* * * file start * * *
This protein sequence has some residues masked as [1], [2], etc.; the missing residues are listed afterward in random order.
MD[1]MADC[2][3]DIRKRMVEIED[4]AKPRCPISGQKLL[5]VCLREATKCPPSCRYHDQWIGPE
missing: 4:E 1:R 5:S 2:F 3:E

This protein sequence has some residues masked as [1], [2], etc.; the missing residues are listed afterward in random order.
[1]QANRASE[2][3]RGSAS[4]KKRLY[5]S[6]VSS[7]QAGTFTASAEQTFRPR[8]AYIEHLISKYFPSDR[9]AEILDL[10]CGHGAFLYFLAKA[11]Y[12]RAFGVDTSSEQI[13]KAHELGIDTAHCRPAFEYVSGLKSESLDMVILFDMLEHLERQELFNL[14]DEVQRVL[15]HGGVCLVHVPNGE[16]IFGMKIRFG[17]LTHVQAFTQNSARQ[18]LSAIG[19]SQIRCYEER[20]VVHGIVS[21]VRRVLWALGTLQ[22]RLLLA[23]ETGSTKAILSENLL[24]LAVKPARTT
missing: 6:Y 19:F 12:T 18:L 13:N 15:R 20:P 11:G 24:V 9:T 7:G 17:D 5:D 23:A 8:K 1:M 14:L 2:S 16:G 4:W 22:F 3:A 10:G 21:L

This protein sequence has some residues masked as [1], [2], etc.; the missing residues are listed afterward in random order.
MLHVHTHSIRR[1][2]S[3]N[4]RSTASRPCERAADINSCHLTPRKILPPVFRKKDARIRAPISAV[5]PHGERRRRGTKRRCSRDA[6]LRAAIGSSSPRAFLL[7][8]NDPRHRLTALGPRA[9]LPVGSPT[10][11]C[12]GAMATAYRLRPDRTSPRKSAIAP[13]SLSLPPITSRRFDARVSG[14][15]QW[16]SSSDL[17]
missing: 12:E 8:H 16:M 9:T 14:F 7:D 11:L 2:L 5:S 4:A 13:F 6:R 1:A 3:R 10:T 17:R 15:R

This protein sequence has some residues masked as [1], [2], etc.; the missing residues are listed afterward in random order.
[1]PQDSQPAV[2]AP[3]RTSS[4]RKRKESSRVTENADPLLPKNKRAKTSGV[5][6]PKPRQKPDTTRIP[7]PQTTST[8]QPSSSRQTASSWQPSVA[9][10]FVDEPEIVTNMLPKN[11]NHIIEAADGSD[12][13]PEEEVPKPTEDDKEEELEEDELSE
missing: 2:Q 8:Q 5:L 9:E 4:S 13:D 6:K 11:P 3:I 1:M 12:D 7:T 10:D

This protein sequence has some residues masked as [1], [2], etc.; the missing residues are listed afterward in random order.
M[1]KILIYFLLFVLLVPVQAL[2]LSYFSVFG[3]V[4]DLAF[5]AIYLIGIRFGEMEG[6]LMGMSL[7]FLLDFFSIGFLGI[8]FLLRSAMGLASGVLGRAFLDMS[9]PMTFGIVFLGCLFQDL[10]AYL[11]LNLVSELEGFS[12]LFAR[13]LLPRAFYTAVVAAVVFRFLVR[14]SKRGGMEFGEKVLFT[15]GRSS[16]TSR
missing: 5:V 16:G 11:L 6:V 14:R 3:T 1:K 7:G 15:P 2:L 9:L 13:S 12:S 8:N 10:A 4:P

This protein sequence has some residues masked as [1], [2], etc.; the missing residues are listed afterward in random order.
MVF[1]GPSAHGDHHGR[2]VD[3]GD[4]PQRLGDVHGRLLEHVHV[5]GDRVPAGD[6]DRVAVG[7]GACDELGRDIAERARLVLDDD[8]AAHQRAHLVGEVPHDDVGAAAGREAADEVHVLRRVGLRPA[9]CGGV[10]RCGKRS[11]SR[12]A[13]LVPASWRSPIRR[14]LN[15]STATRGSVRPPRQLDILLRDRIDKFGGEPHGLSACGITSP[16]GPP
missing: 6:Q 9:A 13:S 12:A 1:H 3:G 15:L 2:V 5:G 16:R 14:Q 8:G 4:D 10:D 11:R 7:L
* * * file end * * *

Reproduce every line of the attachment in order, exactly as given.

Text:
This protein sequence has some residues masked as [1], [2], etc.; the missing residues are listed afterward in random order.
MD[1]MADC[2][3]DIRKRMVEIED[4]AKPRCPISGQKLL[5]VCLREATKCPPSCRYHDQWIGPE
missing: 4:E 1:R 5:S 2:F 3:E

This protein sequence has some residues masked as [1], [2], etc.; the missing residues are listed afterward in random order.
[1]QANRASE[2][3]RGSAS[4]KKRLY[5]S[6]VSS[7]QAGTFTASAEQTFRPR[8]AYIEHLISKYFPSDR[9]AEILDL[10]CGHGAFLYFLAKA[11]Y[12]RAFGVDTSSEQI[13]KAHELGIDTAHCRPAFEYVSGLKSESLDMVILFDMLEHLERQELFNL[14]DEVQRVL[15]HGGVCLVHVPNGE[16]IFGMKIRFG[17]LTHVQAFTQNSARQ[18]LSAIG[19]SQIRCYEER[20]VVHGIVS[21]VRRVLWALGTLQ[22]RLLLA[23]ETGSTKAILSENLL[24]LAVKPARTT
missing: 6:Y 19:F 12:T 18:L 13:N 15:R 20:P 11:G 24:V 9:T 7:G 17:D 5:D 23:A 8:K 1:M 14:L 2:S 16:G 4:W 22:F 3:A 10:G 21:L

This protein sequence has some residues masked as [1], [2], etc.; the missing residues are listed afterward in random order.
MLHVHTHSIRR[1][2]S[3]N[4]RSTASRPCERAADINSCHLTPRKILPPVFRKKDARIRAPISAV[5]PHGERRRRGTKRRCSRDA[6]LRAAIGSSSPRAFLL[7][8]NDPRHRLTALGPRA[9]LPVGSPT[10][11]C[12]GAMATAYRLRPDRTSPRKSAIAP[13]SLSLPPITSRRFDARVSG[14][15]QW[16]SSSDL[17]
missing: 12:E 8:H 16:M 9:T 14:F 7:D 11:L 2:L 5:S 4:A 13:F 6:R 1:A 3:R 10:T 17:R 15:R

This protein sequence has some residues masked as [1], [2], etc.; the missing residues are listed afterward in random order.
[1]PQDSQPAV[2]AP[3]RTSS[4]RKRKESSRVTENADPLLPKNKRAKTSGV[5][6]PKPRQKPDTTRIP[7]PQTTST[8]QPSSSRQTASSWQPSVA[9][10]FVDEPEIVTNMLPKN[11]NHIIEAADGSD[12][13]PEEEVPKPTEDDKEEELEEDELSE
missing: 2:Q 8:Q 5:L 9:E 4:S 13:D 6:K 11:P 3:I 1:M 12:D 7:T 10:D

This protein sequence has some residues masked as [1], [2], etc.; the missing residues are listed afterward in random order.
M[1]KILIYFLLFVLLVPVQAL[2]LSYFSVFG[3]V[4]DLAF[5]AIYLIGIRFGEMEG[6]LMGMSL[7]FLLDFFSIGFLGI[8]FLLRSAMGLASGVLGRAFLDMS[9]PMTFGIVFLGCLFQDL[10]AYL[11]LNLVSELEGFS[12]LFAR[13]LLPRAFYTAVVAAVVFRFLVR[14]SKRGGMEFGEKVLFT[15]GRSS[16]TSR
missing: 5:V 16:G 11:L 6:V 14:R 3:T 1:K 7:G 15:P 2:L 9:L 13:S 12:S 8:N 10:A 4:P

This protein sequence has some residues masked as [1], [2], etc.; the missing residues are listed afterward in random order.
MVF[1]GPSAHGDHHGR[2]VD[3]GD[4]PQRLGDVHGRLLEHVHV[5]GDRVPAGD[6]DRVAVG[7]GACDELGRDIAERARLVLDDD[8]AAHQRAHLVGEVPHDDVGAAAGREAADEVHVLRRVGLRPA[9]CGGV[10]RCGKRS[11]SR[12]A[13]LVPASWRSPIRR[14]LN[15]STATRGSVRPPRQLDILLRDRIDKFGGEPHGLSACGITSP[16]GPP
missing: 6:Q 9:A 13:S 12:A 1:H 3:G 15:L 2:V 5:G 16:R 14:Q 8:G 4:D 10:D 11:R 7:L